The cut-throat world of meat journalism...

Something grabbed my attention this week... and it was the very last page of Meat Management magazine and a column called And another thing.... by Mike Britain. Now, two things bothered me about this column. The first is the name, it's quite possibly the most cliched, uninspired name for a column possible, they may as well have just called it And finally...and be done with. The other was the content of a piece entitled Do You Know Where? Claim A £50.00 Reward.

He begins "I enjoy a good mystery". Well, so do I, particularly when either Sherlock Holmes or Scooby Doo are involved, so lets read on. "I saw a story published in the weekly Meat Management Newsletter about the annual directory Who's Who in Meat, I followed up to try and obtain a copy." Now firstly, drop the charade, of course you saw this story, I assume you also probably wrote it or edited it. No-one's fooled. He continues "My efforts came to nothing. The directory which is published by Meat Trades Journal is still listed on its website, as it is on the William Reed website (the owner of MTJ). However, actually trying to buy one is harder than trying to get a drink out of my own esteemed published!"

Another dreadful columnist cliche, trying to make your 'management' sound like the worst employers in the world, a tight-fisted figure of supposed loathing, when he's probably a really nice man/woman who always busy the first round. What he actually meant was 'actually trying to buy one is harder than thinking up an original metaphor'. 

He continues "Talking of our publisher, I gather he wrote to William Reed to ask if the Who's Who in Meat publication had ceased publication, to be informed that 'you misunderstand'. That's as much information as we have. So here is my challenge: any reader that can buy the 2014 edition of Who's Who in Meat can claim a £50.00 reward from me, plus the purchase price (which I think was around £48.00). And while you're at it send me the 2013 version which also seems to be missing and will give you another £50."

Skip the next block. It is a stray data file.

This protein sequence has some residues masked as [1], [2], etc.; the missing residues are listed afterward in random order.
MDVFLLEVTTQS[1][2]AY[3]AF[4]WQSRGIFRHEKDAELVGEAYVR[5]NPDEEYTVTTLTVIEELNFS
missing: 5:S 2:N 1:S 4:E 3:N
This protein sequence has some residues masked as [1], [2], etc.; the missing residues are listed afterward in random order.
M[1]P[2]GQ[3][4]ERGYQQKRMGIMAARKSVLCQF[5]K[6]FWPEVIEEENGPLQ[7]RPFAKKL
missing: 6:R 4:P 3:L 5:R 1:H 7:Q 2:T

It's all getting a bit Jeremy Kyle here. Proper bitching. It's theYou Said You Made a Who's Who In Meat, Prove It show. Bring on the DNA test...

He finishes off my writing: "According to the editor of Meat Trades Journal, Ed Beddington, when writing in the 2012 edition, the Who's Who in Meat publication is a leading directory providing comprehensive compilation of all the key businesses and organisations you need to know. Therefore I am surprised that I just can't get one."

"To see the story go to www.meatmanagement.com and search for William Reed." And so I did. And now we get to the real reason for this supposed story. 

We now discover that the whole piece is a sales plug for their own Meat Contacts directory.

In this story, Pamela Brook, the editor of Meat Management, comments: “It seems clear that the long established Who’s Who In Meat has not been published this year and may not have done so in 2013 either. In my personal opinion it seems unlikely to make an appearance again. The simple fact is that since the launch of our own Meat Contacts directory in December 2009 the market has changed considerably. With many more pages and a much bigger circulation offered by Meat Contacts I have always felt it was only a matter of time before we saw the market change. If Who’s Who in Meat is still publishing surely all William Reed have to do is say so. We would happily buy a copy!"

Okay, at this point I should tell you that I was a journalist for 11 years before joining Sirane. And I ask you this.... whatever happened to the journalist's chivalric code? It's one thing having a pop at your rivals in the privacy of your own office, it's quite another committing your thoughts to print under the unconvincing guise of a story. It's the meat press equivalent of 'You're Not Singing Any More.' And it's the sort of dangerous game that is just bound to bite you back at some point.